Tuesday, February 16, 2010

lightning with a few sparks

We just caught Percy Jackson & the Olympians: The Lightning Thief this weekend. It's been getting pretty so-so reviews, so I wasn't expecting much, and it was . . . O.K. Not bad at all, entertaining, but I'm not sure how avid young fans of the books will feel about it. The kids are cute and the effects were just scary enough without being too scary. I have no problem with the movie being Harry Potter lite, as that is also how the book seemed to me. The mystery was about at a Scooby Doo level of complexity, but again, not too different from the book. I have since read the second book, and although I still have some quibbles with the forced wise-assedness of its hero's dialogue, it is a much better read, and has spurred me on to check out the rest of the series.

I have never had a problem with movies differing from books—two different mediums. And I frankly was relieved at all the cuts and slashes the Potter series received in its cinematic translations, as J.K. Rowling does go on and on and on—that series of books could have benefited from a brave editor, but c'est la vie.

Percy Jackson & the Olympians: The Lightning Thief changes a few things around, makes the kids a tad older, cuts out some exposition, and thankfully doesn't beat you over the head with the ADHD references—it's explained once and then it's gone—if only author Rick Riordan could have been as economical. What it does do that isn't as cool is downplay some of the Gods-in-the-contemporary-world parallels that Riordan works so hard to include in the books. For a student of Greek myth like myself, these clues can be seen a long way coming, but they're still a great way to introduce Greek mythology to kids and to show them how myth is alive in their own world. Two scenes hint that this may have originally been in the script at some point: Uma Thurman having fun as snake-haired Medusa and Rosario Dawson & Steve Coogan as Mr. & Mrs. Hades, the ultimate Rock & Roll couple. In fact, Rosario Dawson's take on Persephone gives that mythological character a new twist. It is a huge disappointment at the end of the movie to see the gods decked out in togas—what the Hades happened?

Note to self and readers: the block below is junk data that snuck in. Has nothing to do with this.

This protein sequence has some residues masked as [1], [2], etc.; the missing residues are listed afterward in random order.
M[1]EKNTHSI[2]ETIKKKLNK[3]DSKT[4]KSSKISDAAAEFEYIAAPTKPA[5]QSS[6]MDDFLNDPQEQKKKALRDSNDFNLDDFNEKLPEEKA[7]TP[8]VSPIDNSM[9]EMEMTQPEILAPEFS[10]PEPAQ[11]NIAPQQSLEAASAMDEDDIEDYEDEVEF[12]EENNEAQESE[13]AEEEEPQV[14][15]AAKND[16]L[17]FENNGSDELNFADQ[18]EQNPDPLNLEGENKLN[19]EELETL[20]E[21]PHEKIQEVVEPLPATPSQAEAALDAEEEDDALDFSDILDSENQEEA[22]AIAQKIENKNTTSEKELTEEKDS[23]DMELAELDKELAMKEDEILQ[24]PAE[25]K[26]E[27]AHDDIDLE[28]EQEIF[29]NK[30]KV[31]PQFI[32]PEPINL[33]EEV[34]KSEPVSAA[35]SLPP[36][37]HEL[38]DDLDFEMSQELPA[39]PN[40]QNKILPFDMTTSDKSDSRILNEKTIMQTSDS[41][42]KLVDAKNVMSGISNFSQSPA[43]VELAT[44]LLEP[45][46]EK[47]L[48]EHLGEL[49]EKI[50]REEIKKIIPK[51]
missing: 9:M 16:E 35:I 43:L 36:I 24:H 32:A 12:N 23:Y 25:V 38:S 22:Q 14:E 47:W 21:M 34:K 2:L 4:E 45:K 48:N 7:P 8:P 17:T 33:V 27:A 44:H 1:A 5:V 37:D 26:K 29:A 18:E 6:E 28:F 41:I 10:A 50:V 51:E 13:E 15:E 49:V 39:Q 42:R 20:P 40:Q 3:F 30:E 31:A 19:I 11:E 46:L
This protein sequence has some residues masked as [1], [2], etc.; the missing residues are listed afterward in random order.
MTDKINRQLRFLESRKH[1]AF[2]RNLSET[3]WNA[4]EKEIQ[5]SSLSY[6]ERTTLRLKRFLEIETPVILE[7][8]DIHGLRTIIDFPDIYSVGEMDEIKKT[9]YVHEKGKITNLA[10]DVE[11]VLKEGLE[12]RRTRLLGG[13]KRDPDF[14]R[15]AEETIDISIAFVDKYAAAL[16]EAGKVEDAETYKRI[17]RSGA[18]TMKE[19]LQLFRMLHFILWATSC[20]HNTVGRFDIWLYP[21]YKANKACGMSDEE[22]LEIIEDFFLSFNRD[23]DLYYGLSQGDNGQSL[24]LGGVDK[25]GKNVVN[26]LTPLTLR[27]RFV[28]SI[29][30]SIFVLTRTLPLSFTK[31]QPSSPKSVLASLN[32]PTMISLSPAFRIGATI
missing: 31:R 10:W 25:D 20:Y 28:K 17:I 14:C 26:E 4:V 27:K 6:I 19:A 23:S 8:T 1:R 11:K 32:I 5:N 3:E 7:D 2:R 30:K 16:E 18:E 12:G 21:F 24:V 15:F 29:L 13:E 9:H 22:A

So like the books, I would give it an O.K.—check it out. It's never bad to expose kids to mythology. But the whole thing is just a little . . . flat. If you want to have some over-the-top emotional roller-coaster fun in a movie, re-watch the latest Harry Potter.

If you want classic Greek mythology on film, Jason and the Argonauts, with creatures by Ray Harryhausen is still fun, and Ulysses with Kirk Douglas kicks serious ass. For fanciful mythic interpretations as kids get older (and for adults right now), the classic Orphée and Black Orpheus should not be missed. Clash of the Titans was always corny fun, and has been remade and will be released next month with an interesting cast.

And who knows, maybe with the next Percy Jackson film—because there probably will be one—they'll do a better job. Riordan did with the books.


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